Chicago (2002) — Just another song and dance

“This trial… the whole world… it’s all… show business!”

Justin’s rating: Yeah, but I can do the entire “Lumberjack” song from Monty Python perfectly, lederhosen and all!

Justin’s review: There are two types of musicals. There are the musicals where everyone says like two actual lines of dialogue, then ponders on what was just said through a seven-minute song, and there are musicals where the plot advances through the songs. Les Miserables and Moulin Rouge are both excellent examples of how songs can replace entire scenes and further the plot immensely. But alas, alas, with the exception of one courtroom scene, Chicago is a musical that stops cold every time you hear a song start to rev up.

Hey, don’t look at me that way! I gave it a fair shot! I’ll admit, a couple (only a couple) of the tunes were catchy, but not nearly as infectious or energetic as Moulin Rouge’s. Generally, I’m a very forgiving man for the trials of musicals as long as the songs are inspired, but Chicago does not deserve my pardon.

This is the paper-thin story of two women in prison (no, it’s not that kind of movie) who attempt to use their infamous reputations to propel them back in the spotlight. Velma (Catherine Zeta-Jones, actually showing an unexpected acting muscle) is a diva on the fall, all saucy and wanting oh-so-bad to be Nicole Kidman, while Roxie (Zellweger) is a breathless bimbo (who is so gullible and dimwitted as to be a rather evolved form of goldfish) looking to get on stage and do whatever people did on stage in the twenties. Oh, and there’s Richard Gere, freaking the living nine hells out of me by stripping to his Hanes undies in a bizarre musical number.

There are no twists to the plot because, frankly, they don’t even have time in this movie to go to the restroom for fear of triggering a twelve-minute marathon of a song about dancing Tidy Bowl cleaners falling in love with janitors. So it’s fairly clear what’s going to happen, seeing as how the audience has plenty of time during the more nonsensical songs (please, Queen Latifah, stop, stop, stop singing about being my momma) to predict certain rises and falls and rises. None of the characters — except the “simple” husband who continually loves and sticks up for his treacherous wife — are likable or sympathetic or anything more than boorish dullards. I like calling people “boorish dullards” to their faces, because usually it takes them a minute to figure out I’ve insulted then, and by then I’ve tip-toed away.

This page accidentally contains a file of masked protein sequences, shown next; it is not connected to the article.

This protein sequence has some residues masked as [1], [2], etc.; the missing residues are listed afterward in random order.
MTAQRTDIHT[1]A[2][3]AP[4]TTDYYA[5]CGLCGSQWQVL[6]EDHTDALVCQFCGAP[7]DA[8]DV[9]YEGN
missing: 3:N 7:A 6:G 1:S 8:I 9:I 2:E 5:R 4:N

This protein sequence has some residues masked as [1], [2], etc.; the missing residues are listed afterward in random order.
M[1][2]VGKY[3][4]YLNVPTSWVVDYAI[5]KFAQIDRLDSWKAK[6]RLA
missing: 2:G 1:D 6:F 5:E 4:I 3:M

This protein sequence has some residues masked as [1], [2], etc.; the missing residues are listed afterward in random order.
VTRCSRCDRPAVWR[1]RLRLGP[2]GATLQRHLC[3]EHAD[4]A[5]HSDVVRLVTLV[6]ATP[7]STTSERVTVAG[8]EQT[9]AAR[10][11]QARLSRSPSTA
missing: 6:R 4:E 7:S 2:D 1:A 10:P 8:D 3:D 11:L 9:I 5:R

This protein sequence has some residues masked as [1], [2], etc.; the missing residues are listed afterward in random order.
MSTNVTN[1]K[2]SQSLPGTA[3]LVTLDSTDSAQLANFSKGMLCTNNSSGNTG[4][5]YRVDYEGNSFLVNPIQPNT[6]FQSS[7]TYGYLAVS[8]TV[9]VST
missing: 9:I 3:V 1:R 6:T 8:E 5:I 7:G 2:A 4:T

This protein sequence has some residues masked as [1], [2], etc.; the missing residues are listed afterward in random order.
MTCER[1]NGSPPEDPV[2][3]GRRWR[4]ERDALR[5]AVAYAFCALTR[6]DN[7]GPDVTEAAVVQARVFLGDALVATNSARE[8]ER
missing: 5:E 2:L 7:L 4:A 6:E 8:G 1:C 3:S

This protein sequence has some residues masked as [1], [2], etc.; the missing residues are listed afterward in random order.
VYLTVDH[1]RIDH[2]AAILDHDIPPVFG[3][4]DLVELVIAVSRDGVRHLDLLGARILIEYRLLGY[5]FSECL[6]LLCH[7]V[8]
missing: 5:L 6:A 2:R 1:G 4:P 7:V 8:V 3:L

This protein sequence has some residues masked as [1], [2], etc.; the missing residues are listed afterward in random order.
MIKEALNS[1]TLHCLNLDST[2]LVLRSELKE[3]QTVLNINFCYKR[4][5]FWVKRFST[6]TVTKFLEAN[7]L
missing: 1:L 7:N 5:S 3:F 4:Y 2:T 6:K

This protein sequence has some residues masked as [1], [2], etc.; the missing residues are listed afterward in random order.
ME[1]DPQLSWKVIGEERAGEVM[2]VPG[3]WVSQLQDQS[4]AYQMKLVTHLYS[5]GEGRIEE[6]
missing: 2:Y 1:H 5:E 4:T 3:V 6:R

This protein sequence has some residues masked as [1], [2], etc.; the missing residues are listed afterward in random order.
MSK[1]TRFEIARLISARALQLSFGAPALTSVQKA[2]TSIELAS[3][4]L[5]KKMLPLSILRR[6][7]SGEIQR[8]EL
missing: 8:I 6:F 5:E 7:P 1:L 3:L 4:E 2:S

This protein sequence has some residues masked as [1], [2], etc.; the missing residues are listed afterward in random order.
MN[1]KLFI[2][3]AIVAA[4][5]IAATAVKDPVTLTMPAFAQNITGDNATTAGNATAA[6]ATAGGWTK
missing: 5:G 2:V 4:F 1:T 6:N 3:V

It’s not a horrible musical, it’s merely a trying one. As I said, there were a few numbers that had my toe a-tappin’ (it’s a medical symptom, I’m having it checked out) and my lungs even emerged from their state of shallow breathing to chuckle once or twice. Still, that’s not a glowing recommendation of any sort, so I’d recommend that you just wait until Mutant Reviewers From Hello Dolly comes to a theater near you.

Andie’s rating: If you can’t be famous, be infamous

Andie’s review: Well, Chicago finally came to Kirksville after all these weeks of waiting and now I finally know what the fuss is about. I loved every last second of this movie so much that I was disappointed when it ended. I could’ve sat through another hour of it. The characters are wonderful, the music is fantastic and the sets and costumes are gorgeous. I can’t believe anyone would not love this movie and I can’t believe anyone would think it is not as good as Moulin Rouge.

As far as comparing Chicago to Moulin Rouge, here’s why Chicago is so much better. First of all, the music is all original. I know Chicago has been around for years, but this music was written for the musical Chicago. At first I thought Moulin Rouge’s use of other people’s music was cool but after awhile I was like, “C’mon, write your own songs.” Secondly, Chicago is such a better story than Moulin Rouge. Moulin Rouge is another sappy-ass love story hiding under the guise of a lavish sets and Crystal Meth camerawork and snappy tunes. Chicago is about sassy Jazz Women and the crimes they commit. All the music is in murderous chorus girl Roxie Hart’s head and I love how seamlessly it fits in with what’s really happening. Plus there’s no stupid love story to cloud the picture. (As you can probably tell, the genre of romance is wearing pretty thin with me.)

However, this is a review of Chicago, not a review of Moulin Rouge, so I will get back to the subject at hand. The music in Chicago is all wonderful and I was more than blown away at the singing and dancing talents of the cast. Renée Zellweger has come a long way from “Sugar High” in Empire Records. Catherine Zeta-Jones was phenomenal, I thought her dancing was wonderful.